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Political Wars at the Arab Writers’ Unions | ASHARQ AL-AWSAT English Archive 2005 -2017
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Cairo, Asharq Al Awsat – The events that transpired during the 23rd General Union of Arab writers (GUAW) conference do not befit the intellectual elite who gathered for this occasion. In an edition entitled “Naguib Mahfouz and the Arab Novel”, the conference took place 21-27 November at the Arab League’s headquarters in Cairo, marking a first for Egypt to host the conference after it had been transferred to various other countries since the signing of the Camp David peace treaty in 1979. The conference has since been relocated to the Iraqi capital, Baghdad in 1979 where it was hosted for six years, then another six years in the Jordanian capital, Amman after which it was hosted by Tunisia to be finally relocated to Damascus from 1996 unto the 23rd edition.

But matters did not run smoothly; the observer of the conflict that unfolded on the peripheries of the conference between the member Arab states would know that what has been ruined by politics cannot be rectified by culture and that everyone is submerged in a sea of corruption. Accusations, attacks and slander were exchanged with unwarranted and unprecedented ferociousness.

Before the conference headquarters’ location was announced, news circulated that it would be moved to Egypt and that the Chairman of the Egyptian Writers’ Union (EWU), Mohammed Salmawi would be the secretary-general of the GUAW. But the transition was problematic – libel and slander campaigns began erupting between Syria and Egypt, coinciding with the resignation of acclaimed poet Abdel-Rahman al Abnoudi from the EWU as he felt he was no longer represented by the union. He said that the EWU had become “a club where futile meetings and conferences are limited to deliberations and discussions that have no impact on the Egyptian cultural life.” He emphasized that he was deeply saddened for this important cultural entity which had been a platform for Arab culture over the years. Sharing the same stance, prominent Egyptian novelists Radwa Ashour and Bahaa Taher and historian Abdel-Wahab al Messiri similarly agreed that they no longer felt represented by the union. Rumors circulated that Salmawi had deliberately snubbed al Abnoudi, Gamal al Ghitani and Youssef al Qaeed by excluding them from a publication that was issued by the union to commemorate Naguib Mahfouz, which they took as an outright affront causing al Abnoudi to say, that “it was a real insult to Naguib Mahfouz’s closest friends since the 1960s.”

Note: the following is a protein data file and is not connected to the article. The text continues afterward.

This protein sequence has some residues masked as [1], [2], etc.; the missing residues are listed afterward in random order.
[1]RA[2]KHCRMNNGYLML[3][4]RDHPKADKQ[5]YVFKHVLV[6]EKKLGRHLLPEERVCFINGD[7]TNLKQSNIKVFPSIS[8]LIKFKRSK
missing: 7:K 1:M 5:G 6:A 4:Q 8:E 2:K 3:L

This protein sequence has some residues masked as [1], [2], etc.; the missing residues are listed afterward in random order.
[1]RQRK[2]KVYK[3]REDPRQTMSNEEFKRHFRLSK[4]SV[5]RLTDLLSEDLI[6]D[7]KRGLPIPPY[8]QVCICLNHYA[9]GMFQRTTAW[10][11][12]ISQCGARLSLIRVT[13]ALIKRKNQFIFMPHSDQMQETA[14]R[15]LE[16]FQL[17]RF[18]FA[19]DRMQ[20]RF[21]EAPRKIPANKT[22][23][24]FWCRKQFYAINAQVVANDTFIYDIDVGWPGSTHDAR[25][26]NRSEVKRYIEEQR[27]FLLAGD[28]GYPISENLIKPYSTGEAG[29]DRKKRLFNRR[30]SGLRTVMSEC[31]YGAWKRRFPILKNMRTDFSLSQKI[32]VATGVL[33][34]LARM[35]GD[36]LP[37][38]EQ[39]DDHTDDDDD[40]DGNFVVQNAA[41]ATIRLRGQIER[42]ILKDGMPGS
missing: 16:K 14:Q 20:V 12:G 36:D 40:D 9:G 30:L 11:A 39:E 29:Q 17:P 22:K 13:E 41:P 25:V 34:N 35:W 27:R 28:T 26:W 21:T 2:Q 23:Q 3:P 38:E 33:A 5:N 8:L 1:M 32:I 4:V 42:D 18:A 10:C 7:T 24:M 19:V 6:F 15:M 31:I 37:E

But the controversy that flared up after al Abnoudi’s resignation did not subside when another storm started brewing over the relocation of the GUAW’s headquarters to Egypt. Salmawi fuelled matters further when he said that Egypt is above nominating itself in a win-lose vote against other Arab countries, stressing that it will not compete to head the union, and that “if selected unanimously by all other member states, Egypt will accept. But if the member countries opt for a vote, Egypt will not compete.”